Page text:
I’d say – well isn’t this appropriate payback for my bringing these disturbing worlds to life. Lol. Like the old Twilight Zone episodes where wrongdoers would wake up and find themselves in some nightmarish scenario.
In Cassandra, it looks like Field is drinking some tasty looking scotch. I might have a sip of that before the horror sets in.
Who would be on your ultimate horror villain squad?
No idea. But my son and I used to come up with who we’d want around a table playing poker – Darth Vader (Search your feelings . . you know I’m bluffing), Emperor (Yes, yes, raise me) both made appearances. And others. Batman? (Deal the cards! In his batman voice) etc. We’d pretend we were each of them. . . in turn. Sometimes we’d pretend they were waiters or waitresses at a diner Yes, yes, you know you want that slice of pie. . .
Anyway, I’d be open to having various monsters in our poker game (and yes, I do play poker and I box) or serving us food.
Lightning round: Freddy or Jason? Stephen King or H.P. Lovecraft? Practical or CGI? Post Apocalypse or Pre Apocalypse?
No idea. Like it all. But do think practicals yes is usually the way to go. I took a special effects class at USC as part of my MFA education – learning how special effects were done (or used to be done) it was like having the dark secrets of the universe unlocked. Motion control, matte paintings, stop action, puppetry, miniatures – loved it all. Cassandra had to be done with practicals/none of us was interested in CGI even though of course CGI can be breathtaking/is a valid choice (i.e. the bear scene in The Revenant; some of the work in Game of Thrones for example).
How do you go about creating the props and sets for your film? How do you create objects that are relatable but unfamiliar?
I love how in Hereditary they filmed the family in rooms, to make it look like we were looking into a doll house. So, the rooms were familiar, but the angle/perspective added something new/creepy/unfamiliar. That’s how you do it. Hitchcock did it by creating forced perspective sets (The Birds).
For me, sometimes it’s the unfamiliar sound you associate with a familiar image/object. In Cassandra, I mixed in all kinds of sounds with young Cassandra’s movements, some consciously noticeable, some not. The Ring is my favorite example of making the familiar scary – it’s the sound of those frogs (I think it’s frogs, I was camping and suddenly felt like I was in the ring because of the frogs on the pond I was near) behind the various scenes that makes the movie so scary/haunting.
Other than that, in Cassandra, I depended on genius production designer/FX artist Sarah Sharp to make everything look familiar yet unfamiliar.
What scares you, and does it inspire your storytelling?
Ju-on (the original) didn’t scare me, but gave me horrible nightmares. I think because it didn’t make narrative sense, so my mind was having to process it. Ironic since as a screenwriting professor, I’m often teaching my students about narrative structure. But the lesson is: If you mess with our expectations or leave parts of a story off, or don’t give enough information, we might be confused (that’s the bad version) or we might be intrigued enough (again, especially with the right actions or scary sound) to keep thinking or dreaming about the story (that’s the good version).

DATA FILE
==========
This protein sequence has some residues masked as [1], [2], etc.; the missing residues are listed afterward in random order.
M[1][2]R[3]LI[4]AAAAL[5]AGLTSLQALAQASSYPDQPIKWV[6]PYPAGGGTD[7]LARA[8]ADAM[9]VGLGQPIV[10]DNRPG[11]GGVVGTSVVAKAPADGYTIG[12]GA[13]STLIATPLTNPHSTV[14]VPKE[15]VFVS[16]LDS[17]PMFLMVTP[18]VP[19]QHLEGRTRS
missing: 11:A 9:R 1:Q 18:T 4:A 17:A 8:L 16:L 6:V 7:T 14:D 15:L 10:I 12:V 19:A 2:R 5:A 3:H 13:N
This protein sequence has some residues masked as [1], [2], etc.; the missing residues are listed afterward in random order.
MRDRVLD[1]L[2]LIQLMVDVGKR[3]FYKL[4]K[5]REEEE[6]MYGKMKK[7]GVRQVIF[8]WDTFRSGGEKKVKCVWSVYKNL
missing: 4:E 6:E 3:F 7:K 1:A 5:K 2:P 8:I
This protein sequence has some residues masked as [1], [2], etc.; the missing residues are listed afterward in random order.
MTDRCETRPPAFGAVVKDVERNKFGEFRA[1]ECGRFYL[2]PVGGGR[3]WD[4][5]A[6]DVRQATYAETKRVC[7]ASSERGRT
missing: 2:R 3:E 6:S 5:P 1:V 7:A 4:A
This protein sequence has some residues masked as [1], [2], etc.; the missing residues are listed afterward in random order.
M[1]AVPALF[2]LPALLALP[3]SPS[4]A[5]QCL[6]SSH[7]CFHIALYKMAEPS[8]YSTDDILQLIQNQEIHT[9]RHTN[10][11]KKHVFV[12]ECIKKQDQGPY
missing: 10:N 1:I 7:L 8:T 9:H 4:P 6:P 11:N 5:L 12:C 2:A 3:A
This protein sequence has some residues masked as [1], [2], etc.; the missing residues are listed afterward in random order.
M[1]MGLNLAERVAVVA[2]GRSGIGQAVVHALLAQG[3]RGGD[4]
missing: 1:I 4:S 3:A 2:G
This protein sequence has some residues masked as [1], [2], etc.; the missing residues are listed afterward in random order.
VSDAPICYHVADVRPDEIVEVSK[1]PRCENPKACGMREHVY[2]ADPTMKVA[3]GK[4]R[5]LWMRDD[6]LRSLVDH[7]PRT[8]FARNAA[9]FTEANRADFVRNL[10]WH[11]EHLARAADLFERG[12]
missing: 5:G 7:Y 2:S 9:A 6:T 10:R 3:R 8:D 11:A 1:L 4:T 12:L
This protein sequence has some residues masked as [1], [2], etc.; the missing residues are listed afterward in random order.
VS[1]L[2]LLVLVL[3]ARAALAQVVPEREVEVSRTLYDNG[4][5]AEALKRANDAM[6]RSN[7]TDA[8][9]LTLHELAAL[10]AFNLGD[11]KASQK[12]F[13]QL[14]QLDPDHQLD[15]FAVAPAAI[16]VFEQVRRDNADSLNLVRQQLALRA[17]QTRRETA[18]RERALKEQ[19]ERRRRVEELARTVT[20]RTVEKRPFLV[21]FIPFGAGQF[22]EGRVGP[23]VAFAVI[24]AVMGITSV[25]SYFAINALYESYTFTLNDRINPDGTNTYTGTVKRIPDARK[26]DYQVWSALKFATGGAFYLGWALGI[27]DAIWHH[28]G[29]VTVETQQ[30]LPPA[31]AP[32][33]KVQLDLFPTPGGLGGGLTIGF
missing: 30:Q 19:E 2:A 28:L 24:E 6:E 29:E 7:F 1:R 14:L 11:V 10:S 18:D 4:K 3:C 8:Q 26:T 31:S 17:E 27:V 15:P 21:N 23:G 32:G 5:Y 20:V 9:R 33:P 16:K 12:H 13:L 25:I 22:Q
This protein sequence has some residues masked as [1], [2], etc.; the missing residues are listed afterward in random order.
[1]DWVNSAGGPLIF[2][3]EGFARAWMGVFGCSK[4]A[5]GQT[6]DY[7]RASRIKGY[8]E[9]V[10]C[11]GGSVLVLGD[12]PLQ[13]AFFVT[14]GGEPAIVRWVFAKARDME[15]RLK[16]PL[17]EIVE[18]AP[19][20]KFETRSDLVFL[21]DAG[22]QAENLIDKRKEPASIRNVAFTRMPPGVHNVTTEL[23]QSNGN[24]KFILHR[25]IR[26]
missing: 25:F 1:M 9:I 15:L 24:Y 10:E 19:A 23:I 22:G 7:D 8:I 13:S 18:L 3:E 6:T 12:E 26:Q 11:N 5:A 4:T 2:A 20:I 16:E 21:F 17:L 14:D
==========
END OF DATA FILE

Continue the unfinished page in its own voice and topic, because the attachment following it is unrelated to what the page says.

So, every movie I watch, I’m usually thinking why it was effective or not, what techniques (old or new) are being used. So not consciously putting that technique into play, but probably it’s in there somewhere, affecting the choices I’m making.
And . . .
Bears scare me but no, they don’t inspire me But that scene in The Revenant – with the bear coming at him. That’s basically my nightmare. So, I guess I’m inspired that they brought that to life. And probably again intuitively I’ll try to bring some nightmare to life at some point. (And politically I’m always asking why, why, why bring a nightmare to life? To help people process fear in a safe environment? Jordan Peele brings nightmares to life to comment on race, relationship and class. . . But me? What is the purpose of my stories? See my statement below. Anyway, always thinking. . . )
And. . .
Heights frighten me, but still I walked the Inca Trail in Peru, often on the side of a narrow 3-foot wide cliff (just because there was no choice once I was there!), and my wife has gotten me to ski which is again my nightmare but I enjoy wrestling with the anxiety and the last time I went skiing, I actually wasn’t scared, was just enjoying it. So back to why bring dark movies to life – because they help us process whatever trauma/fear is inside us. . .? Because if you can identify what society is afraid of at a particular time, you can try to solve that fear/change that fear?
Anyway, back to skiing: You want to fall back away from the mountain, but you have to lean forwards towards the mountain/fall. Scary! But the idea of “falling in” to your fear rather than away from it – that’s a metaphor for everything. Fall into what scares you, embrace it, rather than back away from it. And again, is that why we make scary movies? Maybe so!
The monologist Spalding Gray would purposely seek out experiences that scared him; a lot of his funny monologues were based on those experiences. And so doubly tragic that he killed himself. . . something must have scared him too much. . .